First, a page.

from Wiktionary, Creative Commons Attribution/Share-Alike License
- n. Plural form of mass.
- n. People, especially a large number of people
- n. The total population.
- n. The lower classes or all but the elite.
- v. Third-person singular simple present indicative form of mass.
from WordNet 3.0 Copyright 2006 by Princeton University. All rights reserved.
- n. the common people generally
Sorry, no etymologies found.
This kind of vile parading of corporate interests, fear, and propaganda to further expand the stranglehold of industry over the health and welfare of the masses is a disgrace.
Cherry picking verses to incite the masses is a practice all too common in religion.
As the word masses is commonly used, it suggests agglomerations of poor and underprivileged people, labouring people, proletarians, and it means nothing like that; it means simply the majority.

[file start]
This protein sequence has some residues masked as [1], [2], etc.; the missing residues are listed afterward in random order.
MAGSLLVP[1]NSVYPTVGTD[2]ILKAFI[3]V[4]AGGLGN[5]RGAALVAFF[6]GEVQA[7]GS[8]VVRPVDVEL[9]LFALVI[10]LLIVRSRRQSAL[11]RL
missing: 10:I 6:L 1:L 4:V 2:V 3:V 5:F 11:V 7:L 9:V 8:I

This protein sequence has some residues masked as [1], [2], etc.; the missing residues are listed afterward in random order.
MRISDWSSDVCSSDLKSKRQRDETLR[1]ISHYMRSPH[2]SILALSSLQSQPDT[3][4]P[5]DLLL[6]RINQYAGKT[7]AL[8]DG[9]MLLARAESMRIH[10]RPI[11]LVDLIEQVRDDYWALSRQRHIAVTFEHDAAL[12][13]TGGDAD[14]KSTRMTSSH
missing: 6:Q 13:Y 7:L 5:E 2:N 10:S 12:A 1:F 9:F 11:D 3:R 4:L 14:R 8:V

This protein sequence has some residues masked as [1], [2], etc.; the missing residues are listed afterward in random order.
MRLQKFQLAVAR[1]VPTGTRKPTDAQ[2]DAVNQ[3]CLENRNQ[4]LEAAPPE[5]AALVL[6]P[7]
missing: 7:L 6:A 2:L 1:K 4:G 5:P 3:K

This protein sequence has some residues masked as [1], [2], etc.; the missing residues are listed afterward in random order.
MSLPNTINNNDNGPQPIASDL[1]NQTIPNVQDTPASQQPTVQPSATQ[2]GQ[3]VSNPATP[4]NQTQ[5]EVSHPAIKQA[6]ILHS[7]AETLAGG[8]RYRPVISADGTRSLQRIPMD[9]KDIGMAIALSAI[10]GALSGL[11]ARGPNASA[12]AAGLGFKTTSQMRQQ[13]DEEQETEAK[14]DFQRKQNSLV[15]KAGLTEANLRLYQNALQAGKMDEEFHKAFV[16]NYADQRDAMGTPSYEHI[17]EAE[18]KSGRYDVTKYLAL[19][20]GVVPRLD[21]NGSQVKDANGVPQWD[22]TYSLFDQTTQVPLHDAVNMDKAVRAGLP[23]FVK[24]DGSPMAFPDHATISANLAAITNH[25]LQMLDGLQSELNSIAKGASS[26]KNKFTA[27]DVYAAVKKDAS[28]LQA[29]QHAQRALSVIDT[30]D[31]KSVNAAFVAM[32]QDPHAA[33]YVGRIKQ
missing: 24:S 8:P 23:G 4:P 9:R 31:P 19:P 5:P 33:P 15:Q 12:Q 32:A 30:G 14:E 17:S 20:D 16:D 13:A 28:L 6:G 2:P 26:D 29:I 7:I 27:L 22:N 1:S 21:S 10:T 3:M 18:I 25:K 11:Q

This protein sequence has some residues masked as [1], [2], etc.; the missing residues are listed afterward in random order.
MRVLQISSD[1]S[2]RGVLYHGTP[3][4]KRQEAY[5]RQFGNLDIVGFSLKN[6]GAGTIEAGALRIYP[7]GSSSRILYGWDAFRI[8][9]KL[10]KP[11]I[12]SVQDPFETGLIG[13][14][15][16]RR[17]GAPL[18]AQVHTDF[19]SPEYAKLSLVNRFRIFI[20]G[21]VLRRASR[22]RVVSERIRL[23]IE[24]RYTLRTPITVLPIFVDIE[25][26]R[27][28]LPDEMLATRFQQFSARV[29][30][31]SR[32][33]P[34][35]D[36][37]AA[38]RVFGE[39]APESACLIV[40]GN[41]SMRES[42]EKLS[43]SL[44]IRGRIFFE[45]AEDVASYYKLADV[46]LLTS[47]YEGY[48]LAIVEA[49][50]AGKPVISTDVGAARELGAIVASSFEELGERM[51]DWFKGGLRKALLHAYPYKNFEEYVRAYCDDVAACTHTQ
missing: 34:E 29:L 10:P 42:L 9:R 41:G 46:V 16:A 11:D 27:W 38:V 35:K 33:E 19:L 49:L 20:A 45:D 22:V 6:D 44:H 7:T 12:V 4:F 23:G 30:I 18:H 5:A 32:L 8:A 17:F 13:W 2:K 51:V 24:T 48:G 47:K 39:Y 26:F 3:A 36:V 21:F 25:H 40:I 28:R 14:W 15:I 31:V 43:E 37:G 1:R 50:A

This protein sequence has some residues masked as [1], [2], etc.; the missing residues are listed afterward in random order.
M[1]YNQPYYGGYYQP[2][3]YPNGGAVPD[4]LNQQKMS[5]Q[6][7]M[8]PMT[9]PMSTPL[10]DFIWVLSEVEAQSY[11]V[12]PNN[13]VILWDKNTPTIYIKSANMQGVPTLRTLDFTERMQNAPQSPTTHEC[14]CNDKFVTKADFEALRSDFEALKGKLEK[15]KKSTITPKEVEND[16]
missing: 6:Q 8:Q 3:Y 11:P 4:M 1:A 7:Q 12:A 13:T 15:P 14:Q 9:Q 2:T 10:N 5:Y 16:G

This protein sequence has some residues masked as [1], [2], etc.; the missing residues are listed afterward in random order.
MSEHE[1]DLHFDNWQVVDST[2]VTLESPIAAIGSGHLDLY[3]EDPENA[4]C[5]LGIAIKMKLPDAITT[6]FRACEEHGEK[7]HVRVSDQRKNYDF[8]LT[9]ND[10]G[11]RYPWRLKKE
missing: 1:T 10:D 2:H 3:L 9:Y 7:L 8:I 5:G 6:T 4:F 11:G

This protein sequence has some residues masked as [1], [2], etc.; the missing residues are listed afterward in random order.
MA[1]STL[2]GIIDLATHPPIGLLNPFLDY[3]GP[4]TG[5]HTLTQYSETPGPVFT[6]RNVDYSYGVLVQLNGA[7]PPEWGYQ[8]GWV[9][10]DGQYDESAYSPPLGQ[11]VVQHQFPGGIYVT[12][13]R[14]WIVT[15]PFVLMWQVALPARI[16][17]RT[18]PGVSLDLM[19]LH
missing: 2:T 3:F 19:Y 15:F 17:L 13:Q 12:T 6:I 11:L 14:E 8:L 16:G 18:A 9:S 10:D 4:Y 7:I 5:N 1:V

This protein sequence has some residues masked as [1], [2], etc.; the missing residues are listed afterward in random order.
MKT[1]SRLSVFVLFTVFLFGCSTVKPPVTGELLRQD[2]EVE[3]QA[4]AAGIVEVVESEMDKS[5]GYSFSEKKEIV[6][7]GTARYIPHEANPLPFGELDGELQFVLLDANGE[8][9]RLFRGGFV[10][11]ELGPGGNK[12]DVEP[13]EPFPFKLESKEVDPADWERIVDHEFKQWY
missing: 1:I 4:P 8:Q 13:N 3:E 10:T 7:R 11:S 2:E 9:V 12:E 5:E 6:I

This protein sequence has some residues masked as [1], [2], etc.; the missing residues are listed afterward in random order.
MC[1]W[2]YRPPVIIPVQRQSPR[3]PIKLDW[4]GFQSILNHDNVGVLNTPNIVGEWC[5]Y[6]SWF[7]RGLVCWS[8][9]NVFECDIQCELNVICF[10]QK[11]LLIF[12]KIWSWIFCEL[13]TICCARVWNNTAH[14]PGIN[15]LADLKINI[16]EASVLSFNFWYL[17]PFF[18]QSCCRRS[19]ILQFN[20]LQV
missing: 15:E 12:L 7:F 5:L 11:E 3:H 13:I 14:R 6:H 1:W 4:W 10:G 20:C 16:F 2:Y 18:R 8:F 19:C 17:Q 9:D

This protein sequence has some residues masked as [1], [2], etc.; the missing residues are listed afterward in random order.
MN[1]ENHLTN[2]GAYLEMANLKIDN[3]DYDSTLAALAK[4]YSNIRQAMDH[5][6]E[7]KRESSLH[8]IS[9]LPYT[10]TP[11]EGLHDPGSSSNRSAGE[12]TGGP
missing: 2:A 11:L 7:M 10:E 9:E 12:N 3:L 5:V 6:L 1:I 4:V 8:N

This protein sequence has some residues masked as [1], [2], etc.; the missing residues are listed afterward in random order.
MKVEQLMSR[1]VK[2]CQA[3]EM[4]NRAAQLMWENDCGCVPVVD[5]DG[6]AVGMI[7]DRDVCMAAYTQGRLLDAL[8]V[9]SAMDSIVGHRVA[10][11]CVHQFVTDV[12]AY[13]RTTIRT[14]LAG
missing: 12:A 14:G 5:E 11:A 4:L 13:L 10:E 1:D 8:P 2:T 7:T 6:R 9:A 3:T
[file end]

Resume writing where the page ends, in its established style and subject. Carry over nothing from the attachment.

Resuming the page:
As to what we call the masses, and common men, — there are no common men.
The education of the masses is the solution to many of our difficulties, as you have pointed out and the answer which we might expect from you, of course, is BOOKS.
As to what we call the masses and common menthere are no common men.
Howsomever, I thought you was dead set against aristocrats anyway -- your pol'tics was for what you call masses, -- not classes, nor asses neither.
As to what we call the masses, and common men; -- there are no common men.
A discrepancy between size and dates because of polyhydramnios in fetuses with giant neck masses is a common indication for ultrasonography, leading to prenatal diagnosis.
That they now enjoy plush lifestyles compared to the masses is no different to the Communist Party members in the USSR.